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The Penguin Jazz Guide – Published this Thursday


This Thursday a new, slimmer successor will take over from The Penguin Guide to Jazz Recordings Ninth Edition, (Published 2008, 1646 pages, costing £35). Drum roll.

Welcome The Penguin Jazz Guide – The History of the Music in the 1001 Best Albums, at just under half the length, and priced at £20.

I got Brian Morton to talk me through a bit of the history of the Penguin Guide. The First Edition was published in 1992, and aimed to be a guide, with caveats, he explained, to “everything available.” By the Third Edition, that ambition was no longer realisible. “Two guys listening obsessively just couldn’t get through it all.” The two authors rejected the idea that the book might be written by a committee. So they limited the scope, made thebook more subjective in its choices. Nonetheless, it was still a major undertaking. The book was ever-increasingly testing the barriers both of paperback binding technology and of book-buyers’ wallets.

Co-author Richard Cook sadly died of cancer in late summer 2007. Brian Morton wrote in his Introduction to the 9th edition: ” What follows remains very much Richard’s book, even though he was too unwell to contribute to this edition.” Brian Morton explained to me that in retrospect he knows that in working on the 9th Edition he missed the collaborative process he had established with Cook, the double-check, all the fruitful dialogue which they had had during a decade and a half.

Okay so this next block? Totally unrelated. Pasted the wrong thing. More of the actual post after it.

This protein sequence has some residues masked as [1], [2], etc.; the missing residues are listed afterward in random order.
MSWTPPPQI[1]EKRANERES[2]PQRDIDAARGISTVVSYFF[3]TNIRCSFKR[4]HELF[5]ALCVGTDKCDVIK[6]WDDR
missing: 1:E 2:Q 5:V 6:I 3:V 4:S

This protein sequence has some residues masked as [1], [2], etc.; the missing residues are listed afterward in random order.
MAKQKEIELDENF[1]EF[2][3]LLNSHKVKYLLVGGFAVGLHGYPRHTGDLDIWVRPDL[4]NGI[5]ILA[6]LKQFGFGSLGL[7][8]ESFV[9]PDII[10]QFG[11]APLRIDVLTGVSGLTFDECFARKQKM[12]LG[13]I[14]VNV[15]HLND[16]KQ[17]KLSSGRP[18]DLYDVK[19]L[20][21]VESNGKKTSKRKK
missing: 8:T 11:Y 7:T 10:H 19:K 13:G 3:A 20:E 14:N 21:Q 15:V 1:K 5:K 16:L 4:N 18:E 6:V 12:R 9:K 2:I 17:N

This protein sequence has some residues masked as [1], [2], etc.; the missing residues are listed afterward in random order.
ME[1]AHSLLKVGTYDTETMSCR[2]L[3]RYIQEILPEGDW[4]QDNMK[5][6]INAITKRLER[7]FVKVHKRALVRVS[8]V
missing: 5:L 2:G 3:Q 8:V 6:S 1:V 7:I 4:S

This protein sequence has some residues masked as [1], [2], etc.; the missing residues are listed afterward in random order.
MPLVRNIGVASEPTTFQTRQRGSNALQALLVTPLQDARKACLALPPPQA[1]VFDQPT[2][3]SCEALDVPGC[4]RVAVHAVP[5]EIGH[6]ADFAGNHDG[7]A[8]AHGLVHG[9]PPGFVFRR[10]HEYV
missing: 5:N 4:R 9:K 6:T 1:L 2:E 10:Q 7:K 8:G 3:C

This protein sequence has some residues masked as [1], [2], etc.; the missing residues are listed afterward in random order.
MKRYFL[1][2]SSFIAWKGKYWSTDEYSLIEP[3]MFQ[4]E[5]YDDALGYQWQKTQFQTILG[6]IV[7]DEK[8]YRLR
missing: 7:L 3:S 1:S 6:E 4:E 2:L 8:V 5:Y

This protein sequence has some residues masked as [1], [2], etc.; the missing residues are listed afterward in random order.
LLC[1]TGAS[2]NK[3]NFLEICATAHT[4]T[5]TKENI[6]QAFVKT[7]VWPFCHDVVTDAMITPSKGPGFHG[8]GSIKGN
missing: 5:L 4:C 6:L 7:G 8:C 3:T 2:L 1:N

So, he says, for the tenth publication “something different was required.” The new volume has more input from musicians and producers, and more anecdote. “Musicians have been helpful, very keen to contribute,” Morton told me. There’s an “awful lot of new stuff.” The new book still has Richard Cook’s name as co-author.

The new Guide does include recordings produced very recently. Morton defends this approach: “A great record is that when it’s issued. It’s not like malt whisky or wine.” But Morton did nuance that with another interesting remark, welcoming the multiplicity of critical perspectives which the internet can now deliver. In a neatly turned sentence he told me he has “never regarded a review to be a final word, the final word, or even my final word.”

Which sounds like an extremely sensible principle to me….

Here’s the description of the new Penguin Guide on the Penguin website.

Categories: Uncategorized

5 replies »

  1. I'm really glad Richard Cook's still named as a co-author.

    I like the idea of 1001 essential recording, but I'll need to keep my current copy too. For a while I had four different editions, so I could refer to things which were no longer available, but they took up too much shelf space!

    Like

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